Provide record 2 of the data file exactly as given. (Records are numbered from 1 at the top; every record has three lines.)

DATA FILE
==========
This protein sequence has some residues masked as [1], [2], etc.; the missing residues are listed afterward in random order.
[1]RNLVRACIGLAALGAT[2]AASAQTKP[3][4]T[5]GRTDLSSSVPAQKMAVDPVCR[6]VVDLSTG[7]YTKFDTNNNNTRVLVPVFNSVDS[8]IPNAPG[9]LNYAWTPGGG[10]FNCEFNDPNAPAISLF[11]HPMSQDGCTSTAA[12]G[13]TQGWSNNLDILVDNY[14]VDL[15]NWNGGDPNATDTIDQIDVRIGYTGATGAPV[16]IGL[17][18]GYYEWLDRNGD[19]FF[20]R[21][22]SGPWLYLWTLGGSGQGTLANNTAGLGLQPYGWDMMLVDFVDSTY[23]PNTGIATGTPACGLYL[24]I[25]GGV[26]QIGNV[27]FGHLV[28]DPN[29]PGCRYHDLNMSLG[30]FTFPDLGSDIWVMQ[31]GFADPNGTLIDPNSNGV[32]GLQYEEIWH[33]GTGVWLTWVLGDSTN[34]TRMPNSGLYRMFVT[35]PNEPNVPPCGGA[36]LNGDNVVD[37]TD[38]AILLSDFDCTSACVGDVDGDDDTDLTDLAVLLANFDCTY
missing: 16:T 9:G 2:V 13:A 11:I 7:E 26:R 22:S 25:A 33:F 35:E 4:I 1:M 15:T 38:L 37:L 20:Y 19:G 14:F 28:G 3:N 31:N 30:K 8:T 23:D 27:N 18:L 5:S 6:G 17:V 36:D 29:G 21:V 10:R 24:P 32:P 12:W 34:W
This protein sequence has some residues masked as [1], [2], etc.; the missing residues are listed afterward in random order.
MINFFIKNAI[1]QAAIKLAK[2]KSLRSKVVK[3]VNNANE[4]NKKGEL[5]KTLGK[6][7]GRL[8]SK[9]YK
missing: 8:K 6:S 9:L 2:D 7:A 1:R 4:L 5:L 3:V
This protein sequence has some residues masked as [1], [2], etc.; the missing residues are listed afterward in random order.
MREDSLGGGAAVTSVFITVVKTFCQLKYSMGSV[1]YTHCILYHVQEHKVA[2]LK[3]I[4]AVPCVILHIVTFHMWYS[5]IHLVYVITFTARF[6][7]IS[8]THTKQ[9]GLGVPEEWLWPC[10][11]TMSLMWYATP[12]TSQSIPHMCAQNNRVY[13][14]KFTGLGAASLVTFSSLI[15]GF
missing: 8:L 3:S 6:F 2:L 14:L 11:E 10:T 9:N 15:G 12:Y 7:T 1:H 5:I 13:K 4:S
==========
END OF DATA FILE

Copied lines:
This protein sequence has some residues masked as [1], [2], etc.; the missing residues are listed afterward in random order.
MINFFIKNAI[1]QAAIKLAK[2]KSLRSKVVK[3]VNNANE[4]NKKGEL[5]KTLGK[6][7]GRL[8]SK[9]YK
missing: 8:K 6:S 9:L 2:D 7:A 1:R 4:L 5:L 3:V